My life may just be on the way to where it needs to be, but I am grateful for every messy part of it. The mess gave me an ample training ground for what is to come. If I am not grateful for what I have, I will not be trusted with more.

It’s okay to complain occasionally. All of us do it. If complaining becomes a constant habit, it’s time to step back and figure out the cause of the brokenness. If everything and everyone around you are awful, it is either their fault or yours. Sometimes it’s both. But if you’re accustomed to placing blame rather than accepting responsibility, you’ll never figure out which, and spend the rest of your life wrongly accusing people when you are the one at fault.

This isn’t the advice of someone who has it all together. I still complain. It just isn’t a habit anymore. My rule of thumb is; if I cannot offer an alternative solution to the problem, I don’t complain. It’s simple, but it works–particularly when I have one of my self-absorbed diva moments. (Which are few and far between now, Thank God.)

As long as a person is alive, he or she will have some troubles in life. How the person handles difficulty gives the outside world a window on his or her character. Choose wisely.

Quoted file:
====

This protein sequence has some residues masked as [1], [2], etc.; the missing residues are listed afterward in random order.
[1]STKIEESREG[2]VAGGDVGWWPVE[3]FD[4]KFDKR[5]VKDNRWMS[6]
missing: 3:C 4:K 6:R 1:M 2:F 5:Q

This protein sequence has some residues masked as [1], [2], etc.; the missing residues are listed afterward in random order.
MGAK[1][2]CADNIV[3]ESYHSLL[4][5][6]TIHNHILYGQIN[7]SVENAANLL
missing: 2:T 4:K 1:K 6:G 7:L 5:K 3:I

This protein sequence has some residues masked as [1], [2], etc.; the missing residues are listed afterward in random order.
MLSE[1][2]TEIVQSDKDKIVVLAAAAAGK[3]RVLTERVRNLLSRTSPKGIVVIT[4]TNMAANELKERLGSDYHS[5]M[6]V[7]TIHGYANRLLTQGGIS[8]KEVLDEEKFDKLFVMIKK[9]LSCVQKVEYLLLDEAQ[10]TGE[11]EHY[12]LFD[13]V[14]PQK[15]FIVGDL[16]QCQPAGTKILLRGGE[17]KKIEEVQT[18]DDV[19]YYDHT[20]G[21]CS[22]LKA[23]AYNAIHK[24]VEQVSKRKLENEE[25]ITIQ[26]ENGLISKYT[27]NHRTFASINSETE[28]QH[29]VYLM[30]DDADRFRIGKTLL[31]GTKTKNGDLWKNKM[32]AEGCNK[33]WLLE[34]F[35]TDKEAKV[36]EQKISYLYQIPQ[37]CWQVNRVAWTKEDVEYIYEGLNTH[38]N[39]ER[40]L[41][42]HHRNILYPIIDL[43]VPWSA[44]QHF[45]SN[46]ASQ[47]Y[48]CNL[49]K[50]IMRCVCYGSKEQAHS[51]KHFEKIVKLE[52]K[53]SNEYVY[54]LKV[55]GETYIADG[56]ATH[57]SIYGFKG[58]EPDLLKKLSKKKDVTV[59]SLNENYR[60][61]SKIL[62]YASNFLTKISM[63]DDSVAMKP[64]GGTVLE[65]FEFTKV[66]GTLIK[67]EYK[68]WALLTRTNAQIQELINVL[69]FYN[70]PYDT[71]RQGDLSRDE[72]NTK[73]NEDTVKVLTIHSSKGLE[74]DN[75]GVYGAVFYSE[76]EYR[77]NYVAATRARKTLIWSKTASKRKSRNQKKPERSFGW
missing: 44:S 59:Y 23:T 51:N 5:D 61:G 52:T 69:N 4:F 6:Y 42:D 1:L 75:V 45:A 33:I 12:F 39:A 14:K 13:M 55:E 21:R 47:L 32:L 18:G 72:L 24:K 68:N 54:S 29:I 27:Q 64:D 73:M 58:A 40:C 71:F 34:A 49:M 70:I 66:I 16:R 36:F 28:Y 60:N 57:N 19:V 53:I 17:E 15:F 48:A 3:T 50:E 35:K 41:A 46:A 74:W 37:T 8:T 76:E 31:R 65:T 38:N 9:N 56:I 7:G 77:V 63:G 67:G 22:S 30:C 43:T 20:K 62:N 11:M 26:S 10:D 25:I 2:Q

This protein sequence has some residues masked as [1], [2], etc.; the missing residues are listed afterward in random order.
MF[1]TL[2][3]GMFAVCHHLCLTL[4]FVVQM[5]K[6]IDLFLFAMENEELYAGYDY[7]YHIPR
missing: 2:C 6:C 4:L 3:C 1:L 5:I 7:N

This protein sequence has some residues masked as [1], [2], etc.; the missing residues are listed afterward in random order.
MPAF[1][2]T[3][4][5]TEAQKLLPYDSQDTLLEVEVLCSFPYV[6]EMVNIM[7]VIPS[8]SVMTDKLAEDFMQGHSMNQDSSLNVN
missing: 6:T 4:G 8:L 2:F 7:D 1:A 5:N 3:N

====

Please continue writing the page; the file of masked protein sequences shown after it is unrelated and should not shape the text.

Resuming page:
I’m going to end with a quote by poet, Maya Angelou:

 “If you don’t like something, change it. If you can’t change it, change your attitude. Don’t complain.” 



Sharing Sunday:10 Reasons Why I’m Not Qualified To Judge Anyone

In no particular order:

I am not a judge.

No matter how great I look in a black robe and wig, I am not a judge. If I want to judge others with impunity, I will need to spend a minimum of 7 years in a proper law school, and gain experience presiding over trials. Since I have not done that, I can’t judge.

I am not perfect.

I am full of flaws. I have a lot of good qualities, but my flaws and lack of experience disqualify me from correctly judging another person.

I watch questionable TV shows.

Think about it: would you, in good conscience, trust anyone who watches The Real Housewives of Wherever, to make an accurate judgment regarding your choices? I didn’t think so.

I’m biased.